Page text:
Scaling the Solar System
Purpose: To understand the sizes and distances of solar system objects by making a scale model of the solar system based on the Sun as an eight-inch bowling ball.
Make a couple of Predictions: If an 8” bowling ball represents the size of the Sun, what common object would represent the size of the Earth, to scale?
a.
How far away would that object (a. above) have to be from the bowling ball to represent the correct distance from the Earth to the Sun, to scale?
b.
The Sun is about eight hundred thousand miles wide in diameter. The bowling ball is eight inches in diameter.
- Calculate the scale factor. Work it out on a different piece of paper, then neatly copy your work here:
2. Scale factor (distance) 1 inch = ________________ miles
The Earth is about eight thousand miles wide. If one inch represents a hundred thousand miles, what size must our model Earth be to scale? Divide the size of the real Earth by the Scale Factor to get the scale size for the model.
3. Scale model of the Earth must be about ____________ inches in diameter.
Using the Scale Factor, fill out the Scaled Diameter for each object in Table I.
Using the same Scale Factor, fill out the Scaled Distances for each object in Table I.
Do not calculate a scaled distance for the Sun; we’re going to use it as our starting point.
Also, measure the scaled size and distance of the Moon from the Earth.
Table I : Scaling the Sizes and Distances of Solar System Objects
Object |
Diameter (miles) |
Scaled diameter (inches) |
Distance from the Sun (miles) | Scaled Distance
(inches) |
Scaled Distance (yards) |
Sun | 860,000 | NA | NA | NA | |
Mercury | 3,000 | 36 million | |||
Venus | 7,500 | 67 million | |||
Earth | 8,000 | 93 million | |||
The Moon |
2,200 | 249,000 * | NA | ||
Mars | 4,200 | 142 million | |||
Jupiter | 89,000 | 485 million | |||
Saturn | 75,000 | 889 million | |||
Uranus | 31,800 | 1.8 billion | |||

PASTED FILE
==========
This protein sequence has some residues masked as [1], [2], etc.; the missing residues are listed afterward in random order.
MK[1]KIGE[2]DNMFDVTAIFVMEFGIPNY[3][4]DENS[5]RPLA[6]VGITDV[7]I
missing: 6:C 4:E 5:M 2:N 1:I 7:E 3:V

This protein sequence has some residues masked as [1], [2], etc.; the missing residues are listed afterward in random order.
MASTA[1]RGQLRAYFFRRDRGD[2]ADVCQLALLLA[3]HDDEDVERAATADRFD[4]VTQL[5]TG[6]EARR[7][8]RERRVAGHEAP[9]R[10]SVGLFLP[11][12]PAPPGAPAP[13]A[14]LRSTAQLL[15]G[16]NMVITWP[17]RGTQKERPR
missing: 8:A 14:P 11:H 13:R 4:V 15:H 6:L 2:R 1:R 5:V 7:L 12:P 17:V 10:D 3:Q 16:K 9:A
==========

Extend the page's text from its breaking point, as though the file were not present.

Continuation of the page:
Neptune | 30,700 | 2.8 billion | |||
Pluto | 1,500 | 3.7 billion |
* For the Moon, let’s calculate the distance from Earth
Using modeling clay, make scale models of the planets. Attach each model of a planet
to a 3 X 5 index card.
Take a bowling ball, a yardstick, your planet model(s) and the table above and go outside. Place the model of the Sun, the 8″ bowling ball on the ground. Carefully measure the distance to Mercury at this scale (10 yards?) and place the model of Mercury on the ground. Measure the distance to each planet from the Sun and place the appropriate planet models at the appropriate distances from the bowling ball.
At the Earth, turn and look at the bowling ball. The bowling ball should have an apparent diameter of about a half of a degree. This is about the same as the apparent diameter of the Sun in our sky. If your model matches, then your scale is correct.
Finish placing the planet models on the ground the appropriate distance from the Sun model, stopping to look back at the Earth model and the Sun-model.
At this same scale, the next closest star, Proxima Centauri, would be about the size of a tennis ball. At this same scale, that tennis ball would be as far away as Juneau, Alaska is from High Point, North Carolina, 2,800 miles.
- Review your prediction (#1 above.) How close to true was your prediction?
- On another paper, describe in detail what you just learned about the scale of the solar system. (1^{st} paragraph: your preconceptions, 2^{nd}: sizes, 3^{rd}: distances, 4^{th}: current understandings)